While there’s no denying that USB storage devices like “pen” or “keychain” drives can come in very handy in a pinch, you need to think seriously about the security repercussions of allowing end users to attach these devices to their PCs. With storage capabilities of 1 to 10 GB (don’t forget those funky MP3 players) not uncommon, an unethical user could easily walk out the door with an amazing amount of very sensitive information, literally in their front pocket.
Compounding the issue is the fact that most of these devices do not require the installation of any special drivers, relying on the native plug-and-play capabilities of operating systems like Windows XP instead. That means that just about any user can plug one of these devices in, and then transfer information to it like any other drive. Remember when companies used to worry about sensitive information leaving the organization on a floppy disk? It almost seems laughable now by comparison. While the vast majority of users will use these devices for legitimate purposes, it’s your job as an administrator to recognize that they still present a security risk, and one that should be addressed in the same manner as your organization’s other security policies and procedures.
Blocking access to USB storage devices is done in one of two ways. The first procedure is for systems that have not had a USB storage device installed yet, and the second for ones where a USB device has already been installed.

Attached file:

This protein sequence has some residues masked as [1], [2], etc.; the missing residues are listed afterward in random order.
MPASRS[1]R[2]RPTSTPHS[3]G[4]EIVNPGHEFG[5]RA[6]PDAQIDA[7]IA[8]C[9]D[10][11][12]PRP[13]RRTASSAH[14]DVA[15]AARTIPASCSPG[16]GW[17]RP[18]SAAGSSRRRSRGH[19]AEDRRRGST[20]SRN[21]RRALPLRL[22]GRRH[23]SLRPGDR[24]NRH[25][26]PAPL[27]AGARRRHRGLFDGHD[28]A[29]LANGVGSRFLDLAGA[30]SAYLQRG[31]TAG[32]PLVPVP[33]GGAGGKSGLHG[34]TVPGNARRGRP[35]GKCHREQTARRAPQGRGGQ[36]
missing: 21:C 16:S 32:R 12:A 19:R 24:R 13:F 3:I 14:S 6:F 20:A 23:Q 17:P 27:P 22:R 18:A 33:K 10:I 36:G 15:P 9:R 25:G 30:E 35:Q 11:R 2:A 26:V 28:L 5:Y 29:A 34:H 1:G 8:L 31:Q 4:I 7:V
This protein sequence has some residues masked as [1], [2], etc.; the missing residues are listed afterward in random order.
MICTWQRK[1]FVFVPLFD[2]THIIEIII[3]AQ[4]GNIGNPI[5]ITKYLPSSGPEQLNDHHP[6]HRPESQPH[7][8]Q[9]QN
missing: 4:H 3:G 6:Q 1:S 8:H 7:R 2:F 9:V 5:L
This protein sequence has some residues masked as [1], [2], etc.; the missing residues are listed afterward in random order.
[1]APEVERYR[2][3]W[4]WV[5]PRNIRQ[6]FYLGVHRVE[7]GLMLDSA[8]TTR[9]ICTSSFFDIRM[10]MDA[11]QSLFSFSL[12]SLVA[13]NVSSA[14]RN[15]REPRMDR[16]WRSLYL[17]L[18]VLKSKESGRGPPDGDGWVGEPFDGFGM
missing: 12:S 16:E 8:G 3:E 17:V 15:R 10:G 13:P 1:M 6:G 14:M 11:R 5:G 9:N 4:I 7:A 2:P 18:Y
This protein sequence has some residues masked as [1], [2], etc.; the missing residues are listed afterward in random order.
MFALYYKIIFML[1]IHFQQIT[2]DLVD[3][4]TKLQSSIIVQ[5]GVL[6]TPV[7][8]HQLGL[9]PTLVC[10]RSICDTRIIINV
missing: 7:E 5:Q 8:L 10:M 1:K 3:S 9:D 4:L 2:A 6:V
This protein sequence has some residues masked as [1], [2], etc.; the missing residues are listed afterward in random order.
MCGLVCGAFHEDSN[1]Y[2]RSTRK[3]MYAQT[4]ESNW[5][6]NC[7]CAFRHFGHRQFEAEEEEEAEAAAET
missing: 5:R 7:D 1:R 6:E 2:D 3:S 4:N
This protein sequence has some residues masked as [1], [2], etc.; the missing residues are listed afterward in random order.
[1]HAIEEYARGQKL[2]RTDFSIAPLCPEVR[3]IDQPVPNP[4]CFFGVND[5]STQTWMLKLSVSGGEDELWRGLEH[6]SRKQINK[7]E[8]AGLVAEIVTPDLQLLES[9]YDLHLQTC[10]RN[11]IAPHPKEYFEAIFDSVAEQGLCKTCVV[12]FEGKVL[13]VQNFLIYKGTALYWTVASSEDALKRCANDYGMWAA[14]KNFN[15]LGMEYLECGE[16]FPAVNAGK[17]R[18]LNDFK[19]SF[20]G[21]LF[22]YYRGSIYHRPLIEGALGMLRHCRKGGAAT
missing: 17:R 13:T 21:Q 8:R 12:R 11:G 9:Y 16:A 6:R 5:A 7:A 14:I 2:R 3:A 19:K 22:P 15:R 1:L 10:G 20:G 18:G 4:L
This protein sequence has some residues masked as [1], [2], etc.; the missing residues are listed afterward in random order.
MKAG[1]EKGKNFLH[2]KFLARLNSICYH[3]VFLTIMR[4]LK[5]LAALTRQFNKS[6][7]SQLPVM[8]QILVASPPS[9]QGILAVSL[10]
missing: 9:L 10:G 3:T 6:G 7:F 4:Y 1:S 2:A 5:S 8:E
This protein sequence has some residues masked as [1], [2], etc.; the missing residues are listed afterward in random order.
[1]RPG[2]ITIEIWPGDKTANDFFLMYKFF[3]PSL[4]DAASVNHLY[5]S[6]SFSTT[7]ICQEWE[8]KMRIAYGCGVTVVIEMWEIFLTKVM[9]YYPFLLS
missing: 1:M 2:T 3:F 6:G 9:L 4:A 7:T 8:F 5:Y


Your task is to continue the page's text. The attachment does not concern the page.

On Windows XP systems, the easiest way to check whether a USB storage device has already been installed is to fire up Regedit and browse to HKLM\SYSTEM\CurrentControlSet\Services. If you find a “key” (folder) here named USBSTOR, a USB storage device has already been installed.
Assuming that one hasn’t been installed, disabling future installations is quite simple. Just browse to the %systemroot%\inf folder, and look for 2 files – usbstor.inf, and usbstor.pnf.
To stop users from installing USB storage devices, open the Properties of these files to the Security tab, and then Deny the Full Control permission to the users or groups that you don’t want to be able to attach a USB drive to the system. It’s that simple.
If you find the USBSTOR key already present in the Registry, a device has already been installed. To stop these devices from functioning, you’ll want to switch its value from 3 (in hexadecimal) to 4, as shown below. Don’t forget that all the normal Registry warnings apply here – back it up first, you do this at your own risk, your computer might explode, etc.
Now, it’s obvious that this “manual” method won’t be of much help in very large environments, but it shows you how the mission is accomplished. If you want to go further with things, you could always create a fancy script to deploy these Registry and permission settings via a logon script or even Group Policy.